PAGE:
Today’s ride, in which I chase a BMW and race a Porsche

I should have known it was going to be one of those rides.

Just three blocks from home, I come up to a 4-way stop, then went through the intersection the same time as a car going the opposite way. Only problem was, a car on the cross street began his left turn as soon as the other car passed, while I was still in the intersection — attempting to occupy the same space I was already in.

But I bit my tongue. Hard.

I mean, not one word or gesture. It wasn’t that I had suddenly become a pacifist. I just didn’t want to ruin this beautiful day. Not even when he pulled to the curb a couple blocks later, almost dooring me as he got out of his car.

Then just a few blocks after that, at another 4-way stop, some idiot on the cross street came to a full stop — in the middle of the intersection. Which meant he was blocking the path of every other person on the road, including me. Then he just sat there waiting to see if anyone else was going to go first.

Message received. Just one of those days.

So about a half-dozen minor incidents later, I found myself riding down San Vicente in Brentwood, when I noticed a large BMW preparing to enter the street from the parking lot at Soup Plantation.

Only problem is, there was a large truck parked next to the exit, completely blocking his view of the street. So he had no way of knowing if there was a bike, car, bus or the entire USC Marching Band bearing down on him.

The way this ride had already gone, I assumed the worst, and grabbed my brakes while swinging out wide into the lane. And sure enough, just as I rounded the corner of the truck, he gunned his engine to pull out, then jammed on the brakes when he saw me.

But when he saw I was slowing down, this gold-plated, double-dipped Richard-head gunned it again, clearly thinking he could lurch out in front me — except by then, I was already in front of his car. So he jammed on the brake again, as I rolled by with my hands out to the side in the universal “What the fuck?” gesture.

Once I was past, he gunned it again, then pulled up beside me with his window down, yelling something unintelligible. But it was pretty damn clear it wasn’t an apology. So that caveman portion of my brain kicked, punching out the standard fight or flight response.

And I sure as hell wasn’t going to run away.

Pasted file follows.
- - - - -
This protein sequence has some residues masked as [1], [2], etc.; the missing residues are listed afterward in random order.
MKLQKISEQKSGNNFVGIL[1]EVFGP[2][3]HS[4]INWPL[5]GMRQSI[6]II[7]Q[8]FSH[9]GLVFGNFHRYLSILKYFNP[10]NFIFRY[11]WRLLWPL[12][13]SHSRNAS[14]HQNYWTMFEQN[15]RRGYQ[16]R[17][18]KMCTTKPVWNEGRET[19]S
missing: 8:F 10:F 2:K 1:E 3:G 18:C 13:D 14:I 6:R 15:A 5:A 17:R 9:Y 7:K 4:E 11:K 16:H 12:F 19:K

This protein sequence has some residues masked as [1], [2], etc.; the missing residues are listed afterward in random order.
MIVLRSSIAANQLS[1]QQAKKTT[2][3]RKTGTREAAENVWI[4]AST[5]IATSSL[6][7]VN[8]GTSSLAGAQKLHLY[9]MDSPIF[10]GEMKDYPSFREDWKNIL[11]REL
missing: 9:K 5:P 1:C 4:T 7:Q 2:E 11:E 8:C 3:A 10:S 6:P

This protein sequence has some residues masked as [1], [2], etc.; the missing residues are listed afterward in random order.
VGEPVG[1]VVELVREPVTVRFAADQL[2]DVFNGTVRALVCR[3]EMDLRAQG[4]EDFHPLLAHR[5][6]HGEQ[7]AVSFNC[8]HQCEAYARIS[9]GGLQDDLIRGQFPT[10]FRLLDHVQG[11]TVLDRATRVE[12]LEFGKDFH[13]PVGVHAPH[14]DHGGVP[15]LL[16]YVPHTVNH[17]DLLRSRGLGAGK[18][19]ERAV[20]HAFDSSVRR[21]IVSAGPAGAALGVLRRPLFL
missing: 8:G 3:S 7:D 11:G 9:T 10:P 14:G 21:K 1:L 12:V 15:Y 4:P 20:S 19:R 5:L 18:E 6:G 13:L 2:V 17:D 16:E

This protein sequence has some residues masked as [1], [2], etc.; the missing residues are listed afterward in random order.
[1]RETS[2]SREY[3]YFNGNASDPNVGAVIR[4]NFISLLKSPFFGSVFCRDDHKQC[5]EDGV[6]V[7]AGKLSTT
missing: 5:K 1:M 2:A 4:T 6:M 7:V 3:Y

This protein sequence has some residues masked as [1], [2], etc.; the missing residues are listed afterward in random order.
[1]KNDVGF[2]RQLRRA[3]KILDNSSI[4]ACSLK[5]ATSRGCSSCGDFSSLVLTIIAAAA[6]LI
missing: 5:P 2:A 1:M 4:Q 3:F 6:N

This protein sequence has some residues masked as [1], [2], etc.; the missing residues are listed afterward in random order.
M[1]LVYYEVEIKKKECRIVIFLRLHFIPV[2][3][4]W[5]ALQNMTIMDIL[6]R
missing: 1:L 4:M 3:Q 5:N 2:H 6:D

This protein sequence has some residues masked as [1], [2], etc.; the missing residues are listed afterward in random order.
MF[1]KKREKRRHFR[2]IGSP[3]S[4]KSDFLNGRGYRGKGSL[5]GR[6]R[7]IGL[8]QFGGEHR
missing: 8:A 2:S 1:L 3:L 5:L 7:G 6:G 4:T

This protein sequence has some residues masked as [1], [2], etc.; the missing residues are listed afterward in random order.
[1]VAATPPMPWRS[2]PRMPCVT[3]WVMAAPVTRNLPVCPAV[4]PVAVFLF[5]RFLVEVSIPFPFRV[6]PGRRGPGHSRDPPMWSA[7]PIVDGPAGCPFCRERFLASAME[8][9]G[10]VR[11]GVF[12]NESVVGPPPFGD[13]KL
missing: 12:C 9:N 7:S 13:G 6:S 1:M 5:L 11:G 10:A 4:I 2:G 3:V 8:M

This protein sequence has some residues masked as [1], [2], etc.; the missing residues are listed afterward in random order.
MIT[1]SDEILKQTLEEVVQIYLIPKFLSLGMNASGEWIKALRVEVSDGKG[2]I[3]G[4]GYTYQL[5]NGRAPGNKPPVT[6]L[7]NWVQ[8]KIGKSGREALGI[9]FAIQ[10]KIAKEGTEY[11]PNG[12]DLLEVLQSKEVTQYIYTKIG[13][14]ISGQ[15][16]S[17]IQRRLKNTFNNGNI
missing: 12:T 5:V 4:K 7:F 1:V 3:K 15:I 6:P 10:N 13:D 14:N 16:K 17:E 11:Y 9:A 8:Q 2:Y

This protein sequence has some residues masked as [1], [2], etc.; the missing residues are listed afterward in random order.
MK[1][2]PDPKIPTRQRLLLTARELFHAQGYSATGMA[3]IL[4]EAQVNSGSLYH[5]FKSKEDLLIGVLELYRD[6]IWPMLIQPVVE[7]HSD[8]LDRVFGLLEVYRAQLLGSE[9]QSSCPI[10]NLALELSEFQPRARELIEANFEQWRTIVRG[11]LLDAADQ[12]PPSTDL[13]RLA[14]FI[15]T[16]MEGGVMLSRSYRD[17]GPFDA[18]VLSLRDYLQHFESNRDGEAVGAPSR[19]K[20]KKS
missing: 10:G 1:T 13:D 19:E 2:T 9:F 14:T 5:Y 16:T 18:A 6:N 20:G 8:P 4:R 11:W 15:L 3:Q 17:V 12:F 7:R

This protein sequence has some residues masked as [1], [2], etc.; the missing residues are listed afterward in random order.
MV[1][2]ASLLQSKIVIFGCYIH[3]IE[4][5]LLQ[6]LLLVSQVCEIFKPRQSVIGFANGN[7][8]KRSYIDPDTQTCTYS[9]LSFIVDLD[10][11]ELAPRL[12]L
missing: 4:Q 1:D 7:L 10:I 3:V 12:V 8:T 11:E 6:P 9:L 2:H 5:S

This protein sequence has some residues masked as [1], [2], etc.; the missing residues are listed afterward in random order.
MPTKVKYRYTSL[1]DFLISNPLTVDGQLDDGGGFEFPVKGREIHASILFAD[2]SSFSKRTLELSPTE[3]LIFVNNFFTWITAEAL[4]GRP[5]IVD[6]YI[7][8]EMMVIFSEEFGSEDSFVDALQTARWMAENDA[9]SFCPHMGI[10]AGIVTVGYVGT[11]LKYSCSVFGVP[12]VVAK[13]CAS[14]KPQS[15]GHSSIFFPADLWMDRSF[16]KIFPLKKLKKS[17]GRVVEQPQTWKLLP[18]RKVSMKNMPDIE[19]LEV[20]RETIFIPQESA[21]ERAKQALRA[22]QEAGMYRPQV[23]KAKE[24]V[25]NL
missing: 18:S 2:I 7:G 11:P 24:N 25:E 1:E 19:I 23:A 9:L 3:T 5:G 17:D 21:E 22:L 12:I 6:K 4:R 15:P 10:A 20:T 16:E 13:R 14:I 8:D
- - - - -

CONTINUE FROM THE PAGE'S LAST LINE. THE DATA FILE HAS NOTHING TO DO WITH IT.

So the chase was on.

I kicked it up a couple gears, assumed my best sprint position and picked up the cadence. And much to my surprise, I found I was actually gaining on him.

In fact, I was just about to catch up to him, prepared to give him one of the few pieces of my mind that I have left, when a Porsche pulled out from the curb directly ahead of me without looking.

So I swung hard to the left. And next thing I knew, I was racing down the left lane at about 30 mph, next to the driver’s door of a 911 — the operator of which was preoccupied with talking to his lovely passenger, and had no idea that I was there, since he hadn’t once looked in my direction.

Now, any sane person would have realized the complete idiocy of that situation, grabbed hard on the brakes, and let the Porsche go by.

But that would have meant that the esteemed Mr. Head would get away.

So I kicked it up to my smallest gear and cut in front of the Porsche. And causing the driver to jam on his brakes, with an expression that clearly said “What the holy f…!!!!”

And yes, I confess that there was a small part of my otherwise engaged brain that registered his expression, and truly enjoyed it.

But Mr. Head comma Dick was getting away, so I continued to hammer down the street. And I was only about 20 feet behind him when he pulled a U-turn and raced off in the other direction. Leaving me in the position of chasing him down once again, or getting on with my life.

I chose the latter.

I’d like to say the remainder of my ride was uneventful. Really, I would.

But I would be lying.

Maybe I’ll share it with you another time. Or maybe I’ll just pour a few fingers of good Irish Whiskey and try to forget the whole thing.

One last thing, though. All that adrenalin must have done some good.

Because I finished my usual 2-1/2 hour ride in just a hair under 2:10.

 

Evidently, I wasn’t the only one who had a challenging ride lately. Will documents the Anatomy of an Inattentive Driver, while Gary discusses a recent hit and run that put a Santa Monica cyclist in critical condition. My friend, the proprietor of the Altadena Blog, uncovers a slightly nauseating video of a fat tire ride down Echo Mountain. L.A.C.B.C announces Car-Free Friday; celebrate it by riding with City Council President Eric Garcetti. And Stephen Box marks the second anniversary of storming the L.A. Bicycle Advisory Committee’s figurative Bastille with an open letter to the new head of the Bikeways Engineering Group.

One comment

  1. timur says:

    glad to hear you made it back in one piece. gary’s story was a scary one, and your story wasn’t all that tame either. but on the bright side, the “what the holy f…” expression sounds pretty priceless.

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